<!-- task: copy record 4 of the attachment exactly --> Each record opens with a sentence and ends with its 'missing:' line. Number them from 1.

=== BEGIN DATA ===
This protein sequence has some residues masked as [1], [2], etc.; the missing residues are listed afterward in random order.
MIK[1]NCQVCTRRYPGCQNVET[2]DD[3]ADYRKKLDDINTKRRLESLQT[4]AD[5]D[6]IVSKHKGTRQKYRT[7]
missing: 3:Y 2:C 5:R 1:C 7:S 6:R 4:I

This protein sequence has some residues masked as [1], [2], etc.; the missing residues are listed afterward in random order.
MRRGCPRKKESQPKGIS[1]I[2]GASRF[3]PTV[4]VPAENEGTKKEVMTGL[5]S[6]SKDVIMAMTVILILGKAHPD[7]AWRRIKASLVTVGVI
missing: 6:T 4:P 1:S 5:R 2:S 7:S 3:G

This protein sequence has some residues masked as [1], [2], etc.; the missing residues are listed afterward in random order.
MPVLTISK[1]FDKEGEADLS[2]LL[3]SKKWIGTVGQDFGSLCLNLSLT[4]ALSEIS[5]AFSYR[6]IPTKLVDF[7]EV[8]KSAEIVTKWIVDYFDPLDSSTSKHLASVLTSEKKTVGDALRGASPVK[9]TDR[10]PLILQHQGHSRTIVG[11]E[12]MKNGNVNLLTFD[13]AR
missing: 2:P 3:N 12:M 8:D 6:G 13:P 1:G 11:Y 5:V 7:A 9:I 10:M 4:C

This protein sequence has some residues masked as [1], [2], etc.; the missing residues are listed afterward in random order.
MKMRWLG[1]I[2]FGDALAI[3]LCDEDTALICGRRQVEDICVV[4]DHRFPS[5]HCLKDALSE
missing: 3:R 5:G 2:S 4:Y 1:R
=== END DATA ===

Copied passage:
This protein sequence has some residues masked as [1], [2], etc.; the missing residues are listed afterward in random order.
MKMRWLG[1]I[2]FGDALAI[3]LCDEDTALICGRRQVEDICVV[4]DHRFPS[5]HCLKDALSE
missing: 3:R 5:G 2:S 4:Y 1:R